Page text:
“As Mother Ayahuasca takes me in her arms, I realize that last night I vomited up my attachment to Buddhism. In passing out, I died. In coming to, I was, so to speak, reborn. I no longer have to fight these battles, I repeat to myself. I am no longer a combatant in the dharma wars. It feels as if the course of my life has shifted onto another vector, like a train shunted off its familiar track onto a new trajectory.” Readers of Batchelor’s previous books (Secular Buddhism: Imagining the Dharma in an Uncertain World, 2017, etc.) will recognize in this passage the culmination of his decadeslong shift away from the religious commitments of Buddhism toward an ecumenical and homegrown philosophy of life. Writing in a variety of modes—memoir, history, collage, essay, biography, and meditation instruction—the author doesn’t argue for his approach to solitude as much as offer it for contemplation. Essentially, Batchelor implies that if you read what Buddha said here and what Montaigne said there, and if you consider something the author has noticed, and if you reflect on your own experience, you have the possibility to improve the quality of your life. For introspective readers, it’s easy to hear in this approach a direct response to Pascal’s claim that “all of humanity's problems stem from man's inability to sit quietly in a room alone.” Batchelor wants to relieve us of this inability by offering his example of how to do just that. “Solitude is an art. Mental training is needed to refine and stabilize it,” he writes. “When you practice solitude, you dedicate yourself to the care of the soul.” Whatever a soul is, the author goes a long way toward soothing it.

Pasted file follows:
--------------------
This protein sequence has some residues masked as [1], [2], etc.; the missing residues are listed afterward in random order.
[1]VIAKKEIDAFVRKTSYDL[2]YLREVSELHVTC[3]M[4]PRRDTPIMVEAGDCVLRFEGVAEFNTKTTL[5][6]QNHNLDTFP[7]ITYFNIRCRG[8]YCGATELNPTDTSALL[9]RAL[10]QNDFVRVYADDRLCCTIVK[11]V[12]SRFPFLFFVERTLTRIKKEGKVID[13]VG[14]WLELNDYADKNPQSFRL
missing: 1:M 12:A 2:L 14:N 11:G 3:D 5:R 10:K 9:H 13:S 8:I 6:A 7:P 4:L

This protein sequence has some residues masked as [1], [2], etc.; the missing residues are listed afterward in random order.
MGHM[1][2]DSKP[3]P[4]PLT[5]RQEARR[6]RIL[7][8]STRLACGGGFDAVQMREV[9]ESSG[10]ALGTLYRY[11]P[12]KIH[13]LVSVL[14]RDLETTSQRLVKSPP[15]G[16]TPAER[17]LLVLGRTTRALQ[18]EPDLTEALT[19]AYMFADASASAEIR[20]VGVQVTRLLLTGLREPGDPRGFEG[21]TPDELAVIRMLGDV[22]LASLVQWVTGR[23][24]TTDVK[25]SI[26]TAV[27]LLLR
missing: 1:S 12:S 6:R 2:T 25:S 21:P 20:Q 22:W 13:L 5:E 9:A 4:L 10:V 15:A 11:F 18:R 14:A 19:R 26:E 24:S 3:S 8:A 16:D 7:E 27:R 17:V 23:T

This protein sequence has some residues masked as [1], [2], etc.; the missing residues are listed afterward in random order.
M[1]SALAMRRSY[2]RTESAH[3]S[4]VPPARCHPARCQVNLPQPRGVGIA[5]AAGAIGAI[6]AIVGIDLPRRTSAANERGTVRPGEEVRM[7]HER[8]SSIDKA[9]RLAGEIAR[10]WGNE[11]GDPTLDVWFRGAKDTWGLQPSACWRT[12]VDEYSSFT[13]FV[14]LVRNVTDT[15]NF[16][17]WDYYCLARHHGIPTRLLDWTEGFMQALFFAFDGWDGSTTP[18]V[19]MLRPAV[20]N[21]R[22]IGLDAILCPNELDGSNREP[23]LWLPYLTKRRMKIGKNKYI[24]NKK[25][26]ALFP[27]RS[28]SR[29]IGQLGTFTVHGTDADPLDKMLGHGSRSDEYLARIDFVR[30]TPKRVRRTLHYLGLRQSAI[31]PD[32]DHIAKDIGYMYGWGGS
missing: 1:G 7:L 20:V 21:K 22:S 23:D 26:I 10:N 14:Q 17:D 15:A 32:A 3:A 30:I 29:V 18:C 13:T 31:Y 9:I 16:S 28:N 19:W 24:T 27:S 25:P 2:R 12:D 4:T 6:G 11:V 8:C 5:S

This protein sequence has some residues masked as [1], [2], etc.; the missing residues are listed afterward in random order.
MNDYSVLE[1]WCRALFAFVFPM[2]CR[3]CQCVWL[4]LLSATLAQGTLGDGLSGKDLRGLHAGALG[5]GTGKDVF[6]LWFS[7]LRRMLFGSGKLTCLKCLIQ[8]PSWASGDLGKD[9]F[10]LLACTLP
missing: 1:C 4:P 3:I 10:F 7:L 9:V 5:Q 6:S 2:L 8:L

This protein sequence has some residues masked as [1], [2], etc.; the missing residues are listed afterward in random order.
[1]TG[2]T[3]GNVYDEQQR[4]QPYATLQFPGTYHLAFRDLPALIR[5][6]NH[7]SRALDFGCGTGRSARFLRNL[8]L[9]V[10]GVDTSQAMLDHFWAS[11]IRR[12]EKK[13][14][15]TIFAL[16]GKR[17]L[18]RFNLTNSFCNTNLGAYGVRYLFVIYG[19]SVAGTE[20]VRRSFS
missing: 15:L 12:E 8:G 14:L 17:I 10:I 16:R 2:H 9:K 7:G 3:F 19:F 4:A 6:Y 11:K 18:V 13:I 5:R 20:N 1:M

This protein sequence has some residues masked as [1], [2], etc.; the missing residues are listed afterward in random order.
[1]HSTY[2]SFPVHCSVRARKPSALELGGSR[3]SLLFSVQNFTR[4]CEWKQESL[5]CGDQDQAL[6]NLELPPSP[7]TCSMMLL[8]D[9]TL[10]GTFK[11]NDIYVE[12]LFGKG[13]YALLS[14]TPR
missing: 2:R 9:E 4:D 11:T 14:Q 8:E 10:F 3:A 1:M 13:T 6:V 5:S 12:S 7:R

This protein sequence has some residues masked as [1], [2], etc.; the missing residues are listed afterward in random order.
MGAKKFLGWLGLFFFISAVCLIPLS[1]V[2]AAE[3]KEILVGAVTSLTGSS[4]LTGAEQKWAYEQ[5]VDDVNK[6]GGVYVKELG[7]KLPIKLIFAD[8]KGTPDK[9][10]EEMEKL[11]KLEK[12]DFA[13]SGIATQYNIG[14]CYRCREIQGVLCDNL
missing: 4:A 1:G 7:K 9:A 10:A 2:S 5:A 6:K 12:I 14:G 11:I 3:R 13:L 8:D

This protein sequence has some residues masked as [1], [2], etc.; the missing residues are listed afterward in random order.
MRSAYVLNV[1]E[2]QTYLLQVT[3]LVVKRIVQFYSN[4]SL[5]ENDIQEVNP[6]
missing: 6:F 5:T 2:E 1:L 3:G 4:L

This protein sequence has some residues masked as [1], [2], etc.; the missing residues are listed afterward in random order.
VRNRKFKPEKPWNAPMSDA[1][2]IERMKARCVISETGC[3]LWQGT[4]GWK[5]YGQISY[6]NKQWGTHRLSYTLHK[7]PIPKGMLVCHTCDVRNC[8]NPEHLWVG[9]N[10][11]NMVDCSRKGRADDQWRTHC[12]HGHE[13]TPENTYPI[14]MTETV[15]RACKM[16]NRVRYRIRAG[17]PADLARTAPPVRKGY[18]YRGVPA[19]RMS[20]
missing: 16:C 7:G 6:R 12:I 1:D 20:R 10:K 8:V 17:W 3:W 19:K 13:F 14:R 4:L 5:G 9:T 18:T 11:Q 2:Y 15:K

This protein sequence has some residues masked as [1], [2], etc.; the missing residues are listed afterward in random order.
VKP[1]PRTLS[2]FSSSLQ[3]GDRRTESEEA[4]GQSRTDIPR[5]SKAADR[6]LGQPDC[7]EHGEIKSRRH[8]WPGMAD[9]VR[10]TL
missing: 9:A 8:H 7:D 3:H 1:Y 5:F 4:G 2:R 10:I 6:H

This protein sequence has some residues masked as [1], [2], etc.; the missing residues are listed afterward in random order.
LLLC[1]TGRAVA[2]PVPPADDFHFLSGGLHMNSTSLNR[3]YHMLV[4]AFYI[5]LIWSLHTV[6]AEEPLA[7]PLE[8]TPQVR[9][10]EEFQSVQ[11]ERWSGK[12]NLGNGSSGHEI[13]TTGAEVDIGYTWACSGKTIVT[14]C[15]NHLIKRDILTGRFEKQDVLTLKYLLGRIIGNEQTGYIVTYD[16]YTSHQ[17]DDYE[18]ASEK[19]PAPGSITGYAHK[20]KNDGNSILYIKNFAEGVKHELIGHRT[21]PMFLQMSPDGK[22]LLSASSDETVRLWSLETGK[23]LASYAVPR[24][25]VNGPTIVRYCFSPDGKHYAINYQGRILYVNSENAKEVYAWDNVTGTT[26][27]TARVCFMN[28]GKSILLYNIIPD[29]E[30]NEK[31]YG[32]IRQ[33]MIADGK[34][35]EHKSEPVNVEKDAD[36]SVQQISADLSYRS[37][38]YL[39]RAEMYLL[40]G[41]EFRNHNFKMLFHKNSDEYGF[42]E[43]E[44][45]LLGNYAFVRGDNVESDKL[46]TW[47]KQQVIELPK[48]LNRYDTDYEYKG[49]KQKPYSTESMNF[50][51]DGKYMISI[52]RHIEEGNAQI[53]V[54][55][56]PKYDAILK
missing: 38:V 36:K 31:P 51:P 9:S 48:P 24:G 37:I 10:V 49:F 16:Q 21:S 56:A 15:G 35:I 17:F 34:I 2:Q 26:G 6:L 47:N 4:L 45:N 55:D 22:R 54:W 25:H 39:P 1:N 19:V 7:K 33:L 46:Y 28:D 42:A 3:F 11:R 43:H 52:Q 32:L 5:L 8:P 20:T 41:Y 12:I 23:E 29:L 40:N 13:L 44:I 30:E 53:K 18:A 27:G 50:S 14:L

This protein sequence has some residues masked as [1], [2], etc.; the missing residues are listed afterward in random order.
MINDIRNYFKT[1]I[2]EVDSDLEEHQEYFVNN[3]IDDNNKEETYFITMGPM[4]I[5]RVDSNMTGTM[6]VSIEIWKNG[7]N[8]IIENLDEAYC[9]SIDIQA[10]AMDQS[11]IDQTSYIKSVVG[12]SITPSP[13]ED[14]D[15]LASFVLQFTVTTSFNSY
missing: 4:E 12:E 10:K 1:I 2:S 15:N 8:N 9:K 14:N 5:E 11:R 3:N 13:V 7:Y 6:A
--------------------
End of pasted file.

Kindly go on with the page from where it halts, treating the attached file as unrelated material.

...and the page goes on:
A very welcome instance of philosophy that can help readers live a good life.

Pub Date: Feb. 18, 2020

ISBN: 978-0-300-25093-0

Page Count: 200

Publisher: Yale Univ.

Review Posted Online: Nov. 25, 2019

Kirkus Reviews Issue: Dec. 15, 2019

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More uncommonly sensible investment guidance from a master of the game. Drawing on his experience at Fidelity's Magellan Fund, a high- profile vehicle he quit at age 46 in 1990 after a spectacularly successful 13-year tenure as managing director, Lynch (One Up on Wall Street, 1988) makes a strong case for common stocks over bonds, CDs, or other forms of debt. In breezy, anecdotal fashion, the author also encourages individuals to go it alone in the market rather than to bank on money managers whose performance seldom justifies their generous compensation. With the caveat that there's as much art as science to picking issues with upside potential, Lynch commends legwork and observation. ``Spending more time at the mall,'' he argues, invariably is a better way to unearth appreciation candidates than relying on technical, timing, or other costly divining services prized by professionals. The author provides detailed briefings on how he researches industries, special situations, and mutual funds. Particularly instructive are his candid discussions of where he went wrong as well as right in his search for undervalued securities. Throughout the genial text, Lynch offers wry, on-target advisories under the rubric of ``Peter's Principles.'' Commenting on the profits that have accrued to those acquiring shares in enterprises privatized by the British government, he notes: ``Whatever the Queen is selling, buy it.'' In praise of corporate parsimony, the author suggests that, ``all else being equal, invest in the company with the fewest photos in the annual report.'' Another bull's-eye for a consummate pro, with appeal for market veterans and rookies alike. (Charts and tabular material— not seen.)

Pub Date: March 1, 1993

ISBN: 0-671-75915-9

Page Count: 320

Publisher: Simon & Schuster

Review Posted Online: May 20, 2010

Kirkus Reviews Issue: Jan. 1, 1993